Rosie has Amplified Pain Syndrome and it’s cool to finally here from a doctor that the pain she feels is 100% real. (If you’d like to learn more about it, please click here). It’s also cool to know that all kinds of bizarre symptoms that she’s had for two years like the strange rash can be explained. It’s also amazing to know that the swollen ankles are not in fact a kidney problem. And, that the fact that Rosie can have one ice-cold hand and one hot one isn’t abnormal. Her pain is accompanied by autonomic dysfunction, hence the POTS. But, here’s where it gets hard.
My teenager is in pain 24 hours out of every single day. In fact, she has Allodynia. What does that mean? When you touch her skin, she is uncomfortable or in pain (depending on the spot) all the time. Can you imagine someone reaching out to lightly tap you on the arm and it causes pain? Probably not but that’s what my daughter experiences.
I’ve known for a long time that she has a low pain tolerance (that’s a red headed genetic thing) and even worried about injuries that wound up being bigger than they should have been over the years, but I had no clue until November how bad it was. She had Botox injections which should have worked for her migraines. Instead, they caused muscle spasms and such bad pain, she couldn’t move off the couch for a couple of weeks. It was awful and frustrating. But, finally we know why.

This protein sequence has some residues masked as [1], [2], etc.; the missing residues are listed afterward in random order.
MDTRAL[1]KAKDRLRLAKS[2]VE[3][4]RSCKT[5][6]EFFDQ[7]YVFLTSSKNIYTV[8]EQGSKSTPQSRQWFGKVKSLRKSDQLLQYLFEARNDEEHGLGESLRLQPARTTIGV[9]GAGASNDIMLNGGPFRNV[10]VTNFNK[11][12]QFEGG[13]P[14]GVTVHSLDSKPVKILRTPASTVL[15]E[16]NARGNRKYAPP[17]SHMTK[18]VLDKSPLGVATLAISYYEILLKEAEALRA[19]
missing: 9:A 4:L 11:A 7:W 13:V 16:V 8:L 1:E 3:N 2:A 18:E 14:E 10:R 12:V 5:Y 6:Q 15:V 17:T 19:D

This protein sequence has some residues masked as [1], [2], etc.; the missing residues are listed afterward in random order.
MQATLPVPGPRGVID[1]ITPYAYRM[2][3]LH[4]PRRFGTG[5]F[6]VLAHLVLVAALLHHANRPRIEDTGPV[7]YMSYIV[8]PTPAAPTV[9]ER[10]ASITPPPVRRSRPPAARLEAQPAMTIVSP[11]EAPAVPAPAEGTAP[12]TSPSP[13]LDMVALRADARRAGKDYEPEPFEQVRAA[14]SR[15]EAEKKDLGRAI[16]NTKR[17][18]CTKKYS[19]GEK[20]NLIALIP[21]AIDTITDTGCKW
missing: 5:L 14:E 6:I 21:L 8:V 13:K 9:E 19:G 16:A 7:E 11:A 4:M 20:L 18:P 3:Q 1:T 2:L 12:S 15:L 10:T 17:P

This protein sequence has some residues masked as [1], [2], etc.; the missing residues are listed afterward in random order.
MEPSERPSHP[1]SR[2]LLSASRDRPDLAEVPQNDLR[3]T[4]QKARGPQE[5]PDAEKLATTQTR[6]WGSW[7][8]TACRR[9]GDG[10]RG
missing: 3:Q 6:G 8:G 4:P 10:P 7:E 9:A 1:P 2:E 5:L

Two years ago, my child had a virus that turned into a bad infection and then a devastating sports injury. As the Rheumatologist said, “It was the perfect storm.” When we got the POTS diagnosis, I could pinpoint that time as the trigger for the autonomic dysfunction. It was also the trigger for the Amplified Pain Syndrome and as time’s gone on over the course of the past two years, the pain has gradually gotten worse. Of course, adding additional health scares haven’t helped. Every symptom that Rosie has the doctor claimed except the spitting up blood thing.
So where are we?
It was comforting to get a diagnosis yet scary at the same time. There’s no magic pill. At the end of the day, it’s up to Rosie to do a lot of hard work to get better. Since she’s also having Vestibular system issues from a concussion, it’s not going to be easy. She has a long road ahead of her.
I’ve been asked by the friends that I can count on my fingers that I’ve told how they can help. First, I have to say this. We’re not going gluten-free, taking magic supplements or anything else that you’d like to recommend so please respect us and refrain. Okay, getting off my soapbox. Here’s how you can really help. If we haven’t seen you in a while, chances are we’d probably enjoy some company. While we enjoy being around each other, we’re both a little lonely. Come on by!
The best thing for Rosie right now is to get up and moving around. Stop by and take her for a walk around the neighborhood or encourage her to go to dance class and just do what she can do. Shoot her an encouraging text message. Tell her that you’re here for her and urge her to actually talk about what’s going on. Bring her a craft kit, coloring book or some clay as she responds well to art therapy. On a bad day, spend an hour watching Netflix and laughing. That’s therapy too. Just be there because illness is such an isolating thing.